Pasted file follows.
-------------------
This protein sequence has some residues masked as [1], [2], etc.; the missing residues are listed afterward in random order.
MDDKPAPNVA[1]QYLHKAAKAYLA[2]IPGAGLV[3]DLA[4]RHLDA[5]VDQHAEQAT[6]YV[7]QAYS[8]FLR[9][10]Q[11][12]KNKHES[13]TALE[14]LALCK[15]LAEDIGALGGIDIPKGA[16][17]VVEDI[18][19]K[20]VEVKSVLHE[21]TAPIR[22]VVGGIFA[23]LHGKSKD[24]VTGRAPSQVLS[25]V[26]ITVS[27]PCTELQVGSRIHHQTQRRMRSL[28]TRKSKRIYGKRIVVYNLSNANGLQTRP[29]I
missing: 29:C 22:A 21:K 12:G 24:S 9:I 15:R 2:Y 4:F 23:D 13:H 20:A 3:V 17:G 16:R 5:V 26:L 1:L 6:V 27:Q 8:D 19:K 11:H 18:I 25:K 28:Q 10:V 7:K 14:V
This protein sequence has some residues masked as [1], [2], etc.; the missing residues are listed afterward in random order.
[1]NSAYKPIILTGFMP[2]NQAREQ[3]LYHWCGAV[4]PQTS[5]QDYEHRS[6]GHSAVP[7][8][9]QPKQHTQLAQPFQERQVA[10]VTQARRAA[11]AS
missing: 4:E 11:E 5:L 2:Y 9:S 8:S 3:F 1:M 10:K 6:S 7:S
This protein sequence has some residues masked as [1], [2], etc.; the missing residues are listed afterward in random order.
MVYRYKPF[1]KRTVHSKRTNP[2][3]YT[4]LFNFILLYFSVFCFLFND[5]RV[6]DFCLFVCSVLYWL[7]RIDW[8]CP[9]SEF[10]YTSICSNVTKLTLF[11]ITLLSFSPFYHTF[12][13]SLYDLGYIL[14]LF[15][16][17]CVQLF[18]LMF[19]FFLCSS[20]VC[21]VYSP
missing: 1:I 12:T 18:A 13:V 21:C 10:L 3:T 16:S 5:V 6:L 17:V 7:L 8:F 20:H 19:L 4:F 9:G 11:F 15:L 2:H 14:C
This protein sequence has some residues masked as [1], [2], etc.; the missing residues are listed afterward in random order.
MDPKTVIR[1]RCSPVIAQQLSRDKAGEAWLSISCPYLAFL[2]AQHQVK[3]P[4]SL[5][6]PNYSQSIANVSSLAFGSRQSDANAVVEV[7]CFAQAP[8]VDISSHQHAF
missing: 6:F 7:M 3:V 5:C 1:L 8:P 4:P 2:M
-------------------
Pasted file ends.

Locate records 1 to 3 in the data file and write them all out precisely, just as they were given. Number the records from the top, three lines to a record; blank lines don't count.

This protein sequence has some residues masked as [1], [2], etc.; the missing residues are listed afterward in random order.
MDDKPAPNVA[1]QYLHKAAKAYLA[2]IPGAGLV[3]DLA[4]RHLDA[5]VDQHAEQAT[6]YV[7]QAYS[8]FLR[9][10]Q[11][12]KNKHES[13]TALE[14]LALCK[15]LAEDIGALGGIDIPKGA[16][17]VVEDI[18][19]K[20]VEVKSVLHE[21]TAPIR[22]VVGGIFA[23]LHGKSKD[24]VTGRAPSQVLS[25]V[26]ITVS[27]PCTELQVGSRIHHQTQRRMRSL[28]TRKSKRIYGKRIVVYNLSNANGLQTRP[29]I
missing: 29:C 22:A 21:K 12:G 24:S 9:I 15:R 2:Y 4:F 23:D 13:H 20:A 3:V 17:G 16:R 5:V 26:L 1:L 6:V 27:Q 8:D 19:K 11:H 18:I 25:K 28:Q 10:V 7:K 14:V
This protein sequence has some residues masked as [1], [2], etc.; the missing residues are listed afterward in random order.
[1]NSAYKPIILTGFMP[2]NQAREQ[3]LYHWCGAV[4]PQTS[5]QDYEHRS[6]GHSAVP[7][8][9]QPKQHTQLAQPFQERQVA[10]VTQARRAA[11]AS
missing: 4:E 11:E 5:L 2:Y 9:S 8:S 3:F 1:M 10:K 6:S 7:S
This protein sequence has some residues masked as [1], [2], etc.; the missing residues are listed afterward in random order.
MVYRYKPF[1]KRTVHSKRTNP[2][3]YT[4]LFNFILLYFSVFCFLFND[5]RV[6]DFCLFVCSVLYWL[7]RIDW[8]CP[9]SEF[10]YTSICSNVTKLTLF[11]ITLLSFSPFYHTF[12][13]SLYDLGYIL[14]LF[15][16][17]CVQLF[18]LMF[19]FFLCSS[20]VC[21]VYSP
missing: 1:I 12:T 18:A 13:V 21:C 10:L 3:T 16:S 5:V 6:L 17:V 7:L 8:F 20:H 19:L 4:F 9:G 11:F 15:L 2:H 14:C